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Vehicles

BICYCLES

Chicago cyclists don’t have to load the bike into the back of the car to transport it to a repair shop. Joe Ebervein founded the mobile repair shop ON THE FLY BICYCLE REPAIR about seven years ago, and he services clients’ bikes at their homes from his truck, fully loaded with tools and replacement parts. TURIN BICYCLE (Evanston) does customized bike fitting and has a full service department, offering a standard tune-up for $80, a deluxe tune-up for $110, or a complete overhaul for $200. THE PONY SHOP, also in Evanston, has a comparable full-service repair department. Logan Square’s BOULEVARD BIKES has a devoted following among the Critical Mass set, with avid cyclists complimenting the approachable staff, reasonably priced repairs and tune-ups, and a bike wash for city dwellers who do not have access to a hose. The Woodlawn nonprofit BLACKSTONE BICYCLE WORKS offers a full range of services, from basic tune-ups to overhauls, and all of the proceeds are funneled back into the project, which teaches local youths how to repair bikes and run a small business.

YOJIMBO’S GARAGE has street cred in spades. The owner, Marcus Moore, co-founded the XXX amateur bike team, the largest in Chicagoland. The Lincoln Park shop mostly sells track and road bikes but can repair any kind. UPTOWN BIKES repairs and rebuilds bikes using new and used parts; services range from fixed flats to complete tune-ups. The main service department at GET A GRIP CYCLES is at the Irving Park location, but the store takes fitting appointments at its Fulton Street outpost. JOHNNY SPROCKETS, in Lake View and Edgewater, offers a free, no-obligation estimate on repairs. Although PERFORMANCE BICYCLE (Chicago, Northbrook, Schaumburg, and Naperville) is a chain, the many locations stock a large number of parts for DIY repairs, and each has its own repair shop. Experts also recommend Wicker Park’s QUICK RELEASE BIKE SHOP, RRBCYCLES (Kenilworth), and AMLINGS’ CYCLE & FITNESS (Niles) for their excellent customer service.

CARS

Customers from as far away as Europe and Saudi Arabia have their vintage cars shipped to COOPER TECHNICA on Goose Island for restoration. David Cooper, the owner, who does much of the work himself and has been in the business for 20 years, specializes in European sports cars from the 1930s, 1940s, and 1950s. Cooper restores vintage parts when possible and has an in-house shop to build restoration parts by hand if necessary. He is currently working on a 1937 Delage and a 1948 Delahaye (both French cars), two Alfa Romeos from the 1940s, and a 1937 Packard. “I’ve focused the business on cars that are valuable enough to justify the restoration work, so they tend to be rare, valuable, important, and interesting,” he says.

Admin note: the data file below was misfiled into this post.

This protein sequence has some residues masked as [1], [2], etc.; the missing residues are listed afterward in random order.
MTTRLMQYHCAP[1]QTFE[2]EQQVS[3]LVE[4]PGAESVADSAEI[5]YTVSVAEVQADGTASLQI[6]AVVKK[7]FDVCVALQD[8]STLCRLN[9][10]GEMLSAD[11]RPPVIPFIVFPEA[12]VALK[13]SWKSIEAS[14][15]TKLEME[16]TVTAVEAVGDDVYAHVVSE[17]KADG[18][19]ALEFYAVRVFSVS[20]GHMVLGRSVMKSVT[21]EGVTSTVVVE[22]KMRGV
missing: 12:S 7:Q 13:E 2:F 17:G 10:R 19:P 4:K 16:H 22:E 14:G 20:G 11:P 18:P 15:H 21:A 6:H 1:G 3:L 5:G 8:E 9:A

Impassioned Volkswagen lovers can bring their old buses, bugs, and other models to VINTAGE WORKS AUTO BODY (Marengo), where the owner, Tony Kasper, says he has anywhere from five to 13 Volkswagens at the shop at any given time, from the 1950s up to modern styles. DREW’S GARAGE (Schaumburg) can service and perform light restoration on classic cars such as Austin Healeys, Fiats, Porsches, Oldsmobiles, and, believe it or not, DeLoreans—but, sorry, no flux capacitors.

MOTORCYCLES AND SCOOTERS

Air-cooled BMW motorcycles are the specialty at ACE MOTORCYCLE AND SCOOTER, which can also repair any vintage European brands, including Triumph, Norton, BSA, and Moto Guzzi. The West Loop shop also repairs vintage and modern gas-powered scooters, including Vespa and Lambretta. If an older bike needs a specialty tool or part that the shop does not stock, Ace is affiliated with a tool-and-dye shop to have those pieces fabricated for the job. In Pilsen, MOTOWORKS CHICAGO repairs and restores BMW motorcycles and vintage and classic scooters, particularly Vespa scooters and Japanese brands such as Honda, Yamaha, and Suzuki. In Irving Park, ALL BRAND MOTOR WORKS fixes modern Japanese, German, and American bikes, including Harley-Davidsons.

SKATEBOARDS

“When I was younger, we would fix a deck by taping it up or gluing it. A lot of kids do that until it falls apart,” says Steve Negovan, who works in the skate shop at Belmont Army in Lake View. “But the deck is wood, and a combination of the elements and banging it against things means a split deck becomes a hazard.” The other components can be replaced to extend the life of the board. BELMONT ARMY sells sets of wheels and two bearings that range from about $27 to $35. BUCKTOWN’S UPRISE has a devoted local following. FA SKATES AND SNOWBOARDS (Mount Prospect) recently moved from Arlington Heights. Skaters often donate their used parts to the shop. “If a kid doesn’t have any money, he can throw one on from the donation box, because we want them to keep skating,” says the assistant manager, Justin Chatroop. L’MYREO’S SKATE SHOP in Edison Park and WINDWARD SPORTS in Lake View also offer repair components. At all of these shops, customers can purchase the components and do the repairs themselves—and the staff will help for free.

 

Illustration: Charles Wilkin

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